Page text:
Hello, I'm Mark Pearson.
The White House released its annual economic report to Congress this week. In it, the president pledged to keep pursuing free trade policies and tax reform as ways to boost the U.S. economy.
But the short-term economic news this week was more downbeat. *The index of leading indicators slipped in January, a sign of possible economic weakness in the months ahead. *Wholesale prices rose last month, as big increases for cars, cigarettes and alcohol raised new concerns about inflation. *And retail sales fell in January, posting their weakest showing in five months.
That's the big picture. For farm state interests, securing an economic future will rely more on political largesse. The president has proposed a fiscal 2006 farm budget calling for deep cuts in subsidy payments. But to date, the plan has sparked as much opposition as support.
This week, Secretary of Agriculture Mike Johanns faced bipartisan opposition to the proposed fiscal year 2006 farm budget. Both Republican and Democratic members of the House Appropriations committee voiced their concerns regarding President Bush's plan to cut farm payments.
Rep. Henry Bonilla, R-Texas: "Under the budget cuts, who will be the winners and who will be the losers?"
Johanns wouldn't classify anyone as winners or losers. He continued to defend the spending cuts indicating that under the budget proposal no area of agriculture would be left out.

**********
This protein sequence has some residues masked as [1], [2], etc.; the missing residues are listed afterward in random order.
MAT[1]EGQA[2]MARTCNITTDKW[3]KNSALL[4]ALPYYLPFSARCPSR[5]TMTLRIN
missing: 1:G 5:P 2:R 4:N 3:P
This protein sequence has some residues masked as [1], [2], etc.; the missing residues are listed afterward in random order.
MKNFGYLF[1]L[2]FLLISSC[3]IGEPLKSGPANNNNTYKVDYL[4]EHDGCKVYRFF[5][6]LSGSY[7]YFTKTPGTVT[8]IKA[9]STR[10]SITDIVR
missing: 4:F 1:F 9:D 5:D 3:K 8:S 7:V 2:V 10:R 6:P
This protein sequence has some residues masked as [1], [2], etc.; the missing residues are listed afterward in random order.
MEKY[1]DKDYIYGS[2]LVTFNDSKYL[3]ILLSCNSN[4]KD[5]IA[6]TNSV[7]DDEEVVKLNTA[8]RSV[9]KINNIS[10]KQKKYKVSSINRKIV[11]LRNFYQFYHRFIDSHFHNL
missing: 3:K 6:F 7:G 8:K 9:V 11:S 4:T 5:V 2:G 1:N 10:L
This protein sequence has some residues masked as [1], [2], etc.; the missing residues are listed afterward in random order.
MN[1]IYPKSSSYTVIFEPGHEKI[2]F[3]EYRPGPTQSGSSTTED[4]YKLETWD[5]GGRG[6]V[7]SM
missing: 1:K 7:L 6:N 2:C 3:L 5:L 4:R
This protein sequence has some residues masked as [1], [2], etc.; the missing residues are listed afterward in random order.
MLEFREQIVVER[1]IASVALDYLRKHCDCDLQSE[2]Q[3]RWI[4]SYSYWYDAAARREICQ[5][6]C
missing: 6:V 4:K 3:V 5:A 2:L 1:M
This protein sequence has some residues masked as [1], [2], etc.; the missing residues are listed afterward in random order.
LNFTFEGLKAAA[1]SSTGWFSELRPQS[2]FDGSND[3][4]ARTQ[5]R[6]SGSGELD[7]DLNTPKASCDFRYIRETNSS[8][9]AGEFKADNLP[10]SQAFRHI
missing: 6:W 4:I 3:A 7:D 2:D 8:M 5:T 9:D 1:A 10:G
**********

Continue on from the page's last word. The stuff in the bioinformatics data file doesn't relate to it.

Mike Johanns, Secretary of Agriculture: "What I see in this proposal is that it's a proposal that works across the entire farm community. It recognizes that all of us will have to be a part of the deficit reduction effort."
Analysts project the federal deficit will reach $427 billion this year. The administration seeks to reduce farm spending by $5.7 billion over the next decade. The budget calls for lowering the cap on federal subsidies by 30 percent, and cutting fixed payments to all farmers by 5 percent.
While there are discussions to cut payments to farmers, the Conservation Reserve Program will be expanded from 34.7 million to 37.2 million acres by next year. Taxpayer and environmental groups, as well as anti-poverty and rural advocates, are backing the bill. But, many of the country's farmers and agriculture organizations strongly oppose the cuts. They argue the administration should leave the 2002 farm bill alone.
Representative Jo Ann Emerson, a Republican from Missouri, said the subsidy cuts could reduce income in her district by as much as 23 percent.
Rep. Jo Ann Emerson, R-Missouri: "Most producers can't sustain any loss because they're operating at such a thin margin."
USDA Chief Economist Keith Collins said the payment limitations would affect large farmers the most. He stated since cotton growers get the highest federal payments relative to the value of their crop, it wouldn't be unreasonable for them to contribute more.
Lawmakers from both sides worry the cuts will drastically reduce income for farmers both in the South and Midwest. According to a representative from the National Corn Growers Association, farm groups across the country are urging their members to mount a nation-wide grassroots lobbying effort against the plan.